Steel Plates and the EU Pressure Equipment Directive

The EU Pressure Equipment Directive (PED) sets out requirements for fabricators of all types of pressure equipment – and the material they use. Specifically the steel plates that are used to make boilers, pressure vessels and heat exchangers.

Recently a customer asked us about whether a mill’s MTC needs to have a statement on it that it complies with the requirements of the PED. Here’s the full question:

Our client and DNV have new requirement for these future CE marked projects. Their new requirement is  “All vendor /suppliers QMS must comply to PED 97/23/EC, App.1, Sect 4.3..”  That is to say the statement of PED 97/23/EC, App.1, Sect 4.3. compliance have to be indicated in the Material Mill Certificate.

Please check with your Manufacturer/Mill if their mill certificate EN 10204 type 3.1 or 3.2 can include the PED compliance statement mentioned above.

My immediate response was:

  1. Of course they do
  2. The mill won’t change the certificate just for 1 customer

Being pretty certain of this I still needed to check it out. So having spent some time in Brussels being involved in drafting the guidelines for another directive (the Railways Interoperability Directive) my first stop was the Pressure Equipment Directive itself.

Section 4.3 says:

“The equipment manufacturer must take appropriate measures to ensure  that the material used conforms with the required specification. In particular, documentation prepared by the material manufacturer affirming compliance with a specification must be obtained for all materials.

For the main pressure-bearing parts of equipment in categories II, III and IV, this must take the form of a certificate of specific product control system, certified by a competent body established within the Community and having undergone a specific assessment for materials, certificates issued by the manufacturer are presumed to certify conformity with the relevant requirements of this section.”

The first paragraph requires the fabricator to establish that the steel meets the requirement. This is done using the MTC prepared by the steel mill, for example Dillinger Hutte. Dillinger in their MTC must affirm compliance with a specification.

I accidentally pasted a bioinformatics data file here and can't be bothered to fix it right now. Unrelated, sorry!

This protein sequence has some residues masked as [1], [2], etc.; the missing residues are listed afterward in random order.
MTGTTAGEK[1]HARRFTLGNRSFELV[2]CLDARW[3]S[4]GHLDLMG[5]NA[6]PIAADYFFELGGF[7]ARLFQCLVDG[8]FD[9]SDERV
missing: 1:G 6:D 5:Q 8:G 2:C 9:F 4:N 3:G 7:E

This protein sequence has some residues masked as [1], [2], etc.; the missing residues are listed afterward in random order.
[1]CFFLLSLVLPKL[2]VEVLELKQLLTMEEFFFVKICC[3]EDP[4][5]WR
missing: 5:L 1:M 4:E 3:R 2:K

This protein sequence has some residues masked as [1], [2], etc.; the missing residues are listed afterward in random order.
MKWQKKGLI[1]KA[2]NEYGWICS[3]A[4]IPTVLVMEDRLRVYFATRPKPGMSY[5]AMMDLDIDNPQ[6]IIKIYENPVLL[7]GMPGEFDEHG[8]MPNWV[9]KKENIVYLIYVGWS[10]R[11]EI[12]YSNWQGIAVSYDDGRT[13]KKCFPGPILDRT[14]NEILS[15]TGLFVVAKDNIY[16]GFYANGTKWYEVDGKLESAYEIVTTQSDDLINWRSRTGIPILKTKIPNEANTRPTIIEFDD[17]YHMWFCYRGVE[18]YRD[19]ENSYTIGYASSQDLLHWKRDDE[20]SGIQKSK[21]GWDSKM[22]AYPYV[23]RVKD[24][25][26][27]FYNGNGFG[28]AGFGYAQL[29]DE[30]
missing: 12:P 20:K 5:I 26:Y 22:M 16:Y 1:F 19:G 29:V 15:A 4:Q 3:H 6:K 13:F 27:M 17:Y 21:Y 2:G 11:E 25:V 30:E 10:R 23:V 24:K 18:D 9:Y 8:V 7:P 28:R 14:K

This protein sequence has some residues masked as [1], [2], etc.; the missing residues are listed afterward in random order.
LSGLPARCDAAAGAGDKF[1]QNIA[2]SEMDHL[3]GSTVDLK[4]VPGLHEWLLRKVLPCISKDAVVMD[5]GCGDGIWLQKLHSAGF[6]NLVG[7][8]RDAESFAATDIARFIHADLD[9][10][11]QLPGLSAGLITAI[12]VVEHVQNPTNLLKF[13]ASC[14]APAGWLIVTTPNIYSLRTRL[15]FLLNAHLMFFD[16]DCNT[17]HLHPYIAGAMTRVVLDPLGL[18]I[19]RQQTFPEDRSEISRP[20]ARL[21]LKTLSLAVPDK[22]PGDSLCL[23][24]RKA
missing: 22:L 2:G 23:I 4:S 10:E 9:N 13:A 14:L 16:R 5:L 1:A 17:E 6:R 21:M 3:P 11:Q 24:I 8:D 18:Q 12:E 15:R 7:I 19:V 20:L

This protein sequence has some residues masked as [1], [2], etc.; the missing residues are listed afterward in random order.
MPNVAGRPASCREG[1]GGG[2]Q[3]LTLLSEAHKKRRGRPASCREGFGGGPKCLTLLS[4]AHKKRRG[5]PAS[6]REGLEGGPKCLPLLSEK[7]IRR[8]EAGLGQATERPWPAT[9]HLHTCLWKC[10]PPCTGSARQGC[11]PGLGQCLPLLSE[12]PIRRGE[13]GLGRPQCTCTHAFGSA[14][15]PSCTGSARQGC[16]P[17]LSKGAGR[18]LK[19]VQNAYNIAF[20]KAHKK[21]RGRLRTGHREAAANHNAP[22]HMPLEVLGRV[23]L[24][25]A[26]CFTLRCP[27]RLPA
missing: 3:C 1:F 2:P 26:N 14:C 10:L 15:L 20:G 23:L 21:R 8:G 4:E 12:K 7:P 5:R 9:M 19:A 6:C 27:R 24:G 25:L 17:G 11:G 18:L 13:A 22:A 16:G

Dillinger does this in all their steel MTCs.

The second paragraph puts more detail into this requirements.

It says that if the MTC:

  • is produced according to a quality system
  • and is certified by a competent body – that is a quality systems assessor that is approved to assess that quality system – from the EU
  • and that competent body is competent in assessing the quality of steel production

Then the certificate can be presumed by the PV manufacturer to meet the requirements of the PED.

So looking at the certificate we see that the certificate is produced according to EN10204:2004 and also to ISO 9001 (See the statement at the top left) and that it has been verified by the Stuttgart office of Lloyds Register who are a competent body.

So this is sufficient to meet the requirements of the directive.

However for the avoidance of doubt if you look in the Annex ZA of EN 10204:2004 then there is a specific reference to the PED and the clause you are concerned about. I’ve badly cut my finger so I’m not going to type the whole annex out. In brief it says:

Once the PED has been adopted in at least one EU country (which it has) if you comply with Table ZA.1 then there is “a presumption of conformity with the corresponding essential requirements of that directing [the PED] and associated…regulations“. Table ZA.1 says you comply if you have a 2.1,2.2, 3.1 or 3.2 certificate.

So in plain English: If the MTC has a 3.2 or 3.1 certificate, then it complies with the PED and does not need a specific statement on the MTC

So if you get customers asking about the PED and material compliance with it you should show them an MTC that complies to EN10204 and is a 2.1, 2.2, 3.1 or 3.2 certificate.

No certificate – no material compliance with the PED.

With steel certificated to a US or a Japanese standard there will still be a route to demonstration as laid out in the first part of this article but it will just be a little bit more time consuming to demonstrate

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